Creating a basic Bocce Court is very easy. It’s mostly fun to build, although not every step is fun. But always fun to use, bocce is an ancient pastime played on sunny afternoons by Italian men wearing panama hats and drinking jug wine.
Construction requires little more than marking out a large rectangle, doing some digging, and spreading and compacting the granular material. It’s a bit of work, but a court gives your game the predictability that rolling the ball on the lawn will never happen.
First decide how big you want your court. The regulation is 8 to 14 feet wide and 91 feet long. A more reasonable size is 8 to 10 feet wide and 60 feet long. Really, you can make it any size. Once you decide on the size, add the width of its border material to it. For example, if you will be lining the court with 4 x 4 pressure-treated lumber, as we did, add about 8 inches to the width and length of the court.
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Drive a wooden stake to mark the first corner, and use a 100-foot tape measure to mark the first long side of the court rectangle. Play the second stake. Tie a bright orange mason’s line tightly from stake to stake.
Working from this string line, measure the width of the court and drive the third stake at 90 degrees to the first or second stake. Do the same on the opposite end.
Draw another Mason’s line between stacks three and four, giving you two long parallel reference lines. An easy way to check for absolute parallelism is to work with a helper and draw a tape measure from any line and swing the end of the tape in a short arc at various points along the rectangle. The width of the arc is the width of your court.
This is more accurate than simply measuring because it eliminates the need to measure precisely at 90 degrees to the reference line, which would be a pain. Carpenters, builders and millwrights have used the swing measurement trick for generations. If the lines are not parallel, adjust one of the lines accordingly.
Measure the sides, which should be even, using a can of turf marking paint, spray the rectangle onto the grass.
Dig and install the border.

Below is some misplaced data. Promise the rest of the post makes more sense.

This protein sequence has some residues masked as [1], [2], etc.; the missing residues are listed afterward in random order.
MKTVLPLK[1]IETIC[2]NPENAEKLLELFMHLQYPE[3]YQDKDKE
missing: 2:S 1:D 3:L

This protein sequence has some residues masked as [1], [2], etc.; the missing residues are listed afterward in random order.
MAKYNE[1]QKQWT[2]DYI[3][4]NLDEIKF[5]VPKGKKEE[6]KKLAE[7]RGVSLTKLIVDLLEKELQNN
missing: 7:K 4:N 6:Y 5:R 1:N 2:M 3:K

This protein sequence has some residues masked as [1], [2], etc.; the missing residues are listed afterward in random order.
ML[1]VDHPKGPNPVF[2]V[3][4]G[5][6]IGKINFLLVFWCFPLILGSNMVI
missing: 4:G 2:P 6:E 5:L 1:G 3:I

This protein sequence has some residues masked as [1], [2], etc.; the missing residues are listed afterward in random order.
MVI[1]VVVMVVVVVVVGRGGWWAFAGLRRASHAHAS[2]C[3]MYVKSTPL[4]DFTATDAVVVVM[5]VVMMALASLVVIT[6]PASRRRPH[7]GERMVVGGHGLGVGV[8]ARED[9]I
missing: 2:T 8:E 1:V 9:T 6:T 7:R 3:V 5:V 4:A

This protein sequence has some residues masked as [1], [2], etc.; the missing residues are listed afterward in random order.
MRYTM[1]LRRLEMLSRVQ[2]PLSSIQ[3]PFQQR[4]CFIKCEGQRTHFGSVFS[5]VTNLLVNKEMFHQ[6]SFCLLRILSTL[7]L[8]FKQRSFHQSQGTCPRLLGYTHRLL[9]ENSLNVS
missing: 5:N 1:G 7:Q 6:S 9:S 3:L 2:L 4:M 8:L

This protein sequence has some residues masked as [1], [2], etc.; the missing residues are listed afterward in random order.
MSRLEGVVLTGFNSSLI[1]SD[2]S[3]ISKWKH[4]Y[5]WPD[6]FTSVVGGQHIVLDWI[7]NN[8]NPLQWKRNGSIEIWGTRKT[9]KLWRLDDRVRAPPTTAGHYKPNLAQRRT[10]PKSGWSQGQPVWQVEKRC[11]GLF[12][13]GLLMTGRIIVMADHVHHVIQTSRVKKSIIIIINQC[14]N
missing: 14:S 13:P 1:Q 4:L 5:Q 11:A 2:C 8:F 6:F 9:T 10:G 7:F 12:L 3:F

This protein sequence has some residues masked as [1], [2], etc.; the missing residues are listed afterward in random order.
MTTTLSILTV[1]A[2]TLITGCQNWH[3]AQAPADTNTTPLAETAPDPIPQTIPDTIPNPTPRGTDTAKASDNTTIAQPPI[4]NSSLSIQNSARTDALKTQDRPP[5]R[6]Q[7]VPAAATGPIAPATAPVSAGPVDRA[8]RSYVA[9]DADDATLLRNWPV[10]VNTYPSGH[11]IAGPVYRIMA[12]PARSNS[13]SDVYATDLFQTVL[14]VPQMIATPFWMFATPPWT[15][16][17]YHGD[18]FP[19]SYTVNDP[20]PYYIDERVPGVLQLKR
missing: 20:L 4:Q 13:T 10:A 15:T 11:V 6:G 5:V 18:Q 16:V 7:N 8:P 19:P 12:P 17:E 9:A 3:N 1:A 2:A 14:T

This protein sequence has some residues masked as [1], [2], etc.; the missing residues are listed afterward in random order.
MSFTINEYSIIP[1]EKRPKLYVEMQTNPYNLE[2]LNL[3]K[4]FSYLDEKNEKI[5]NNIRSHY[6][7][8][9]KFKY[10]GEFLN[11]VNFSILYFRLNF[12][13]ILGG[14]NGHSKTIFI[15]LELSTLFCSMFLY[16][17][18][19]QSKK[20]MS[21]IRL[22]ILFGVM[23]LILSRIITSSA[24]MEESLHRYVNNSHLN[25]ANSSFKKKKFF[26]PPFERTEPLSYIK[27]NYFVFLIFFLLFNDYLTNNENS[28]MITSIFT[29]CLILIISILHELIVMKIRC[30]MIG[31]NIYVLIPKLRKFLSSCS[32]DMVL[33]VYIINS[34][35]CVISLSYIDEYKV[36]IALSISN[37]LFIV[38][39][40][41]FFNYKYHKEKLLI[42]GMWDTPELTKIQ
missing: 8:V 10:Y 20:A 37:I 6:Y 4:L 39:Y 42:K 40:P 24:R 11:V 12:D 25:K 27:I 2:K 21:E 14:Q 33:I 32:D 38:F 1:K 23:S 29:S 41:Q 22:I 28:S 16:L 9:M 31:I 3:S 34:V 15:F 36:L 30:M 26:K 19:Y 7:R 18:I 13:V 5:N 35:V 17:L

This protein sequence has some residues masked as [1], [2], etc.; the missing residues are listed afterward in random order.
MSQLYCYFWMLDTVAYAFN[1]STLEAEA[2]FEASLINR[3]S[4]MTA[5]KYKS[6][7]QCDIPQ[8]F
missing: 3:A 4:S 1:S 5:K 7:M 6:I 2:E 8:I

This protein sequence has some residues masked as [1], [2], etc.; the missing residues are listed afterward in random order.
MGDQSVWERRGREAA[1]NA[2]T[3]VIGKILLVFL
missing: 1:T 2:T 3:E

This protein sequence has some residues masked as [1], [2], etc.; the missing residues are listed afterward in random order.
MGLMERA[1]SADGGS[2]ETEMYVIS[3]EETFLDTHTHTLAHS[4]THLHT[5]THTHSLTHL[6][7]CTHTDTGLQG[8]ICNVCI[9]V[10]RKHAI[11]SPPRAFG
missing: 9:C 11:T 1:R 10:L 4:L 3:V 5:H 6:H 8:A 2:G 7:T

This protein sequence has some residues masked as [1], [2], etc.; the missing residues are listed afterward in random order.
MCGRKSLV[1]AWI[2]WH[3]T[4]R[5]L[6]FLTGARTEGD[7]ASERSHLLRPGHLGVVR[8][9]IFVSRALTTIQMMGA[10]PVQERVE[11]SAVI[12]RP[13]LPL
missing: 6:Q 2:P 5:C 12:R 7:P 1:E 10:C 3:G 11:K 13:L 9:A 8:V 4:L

Remove the mason line but leave the stake. Remove the sod with a flat shovel or rent a turf cutter.
How much you dig depends on how you build the court. If the ground is rocky and difficult to dig, building a court makes more sense. If the ground is soft and sandy, and digging is relatively easy, dig down 2 to 4 inches, as long as you have room to put the excavated soil or you can move the soil from one side of the court to another. can be used to equalize This will still keep your court slightly above grade, which is a good thing. The less you build, the more your court will become a rotting ruin in wet weather.
Lay pressure-treated 4 x 4s in the trench, stacking them two high. Backfill the soil to hold the 4 x 4s in place, and attach the 4 x 4s with 10-inch spikes. The hardest part here is maintaining the level and straightness. But remember, you’re building a bocce court, not a house. Draw string lines (from stakes) whenever you need a visual reference to keep the border straight.
To keep the material level, use a 3-foot level for short sections. To test the length, lay the surface upright on an 8-foot 2 x 4.
Put a court.
The play area is built in three layers. The thickest layer is compacted at the bottom and covered with geotextile fabric. The next thickest material is in the middle, and the finest material (the playing surface) goes up. The details of your court materials will depend on what is available where you live. For example, the bottom layer may be 1 inch of washed crushed stone. The top layer can be ¾- or ½-inch crushed stone or gravel.
Place the layers down in decreasing thickness. The bottom layer is usually 3 to 4 inches thick, the next layer half that, and the top an inch or more.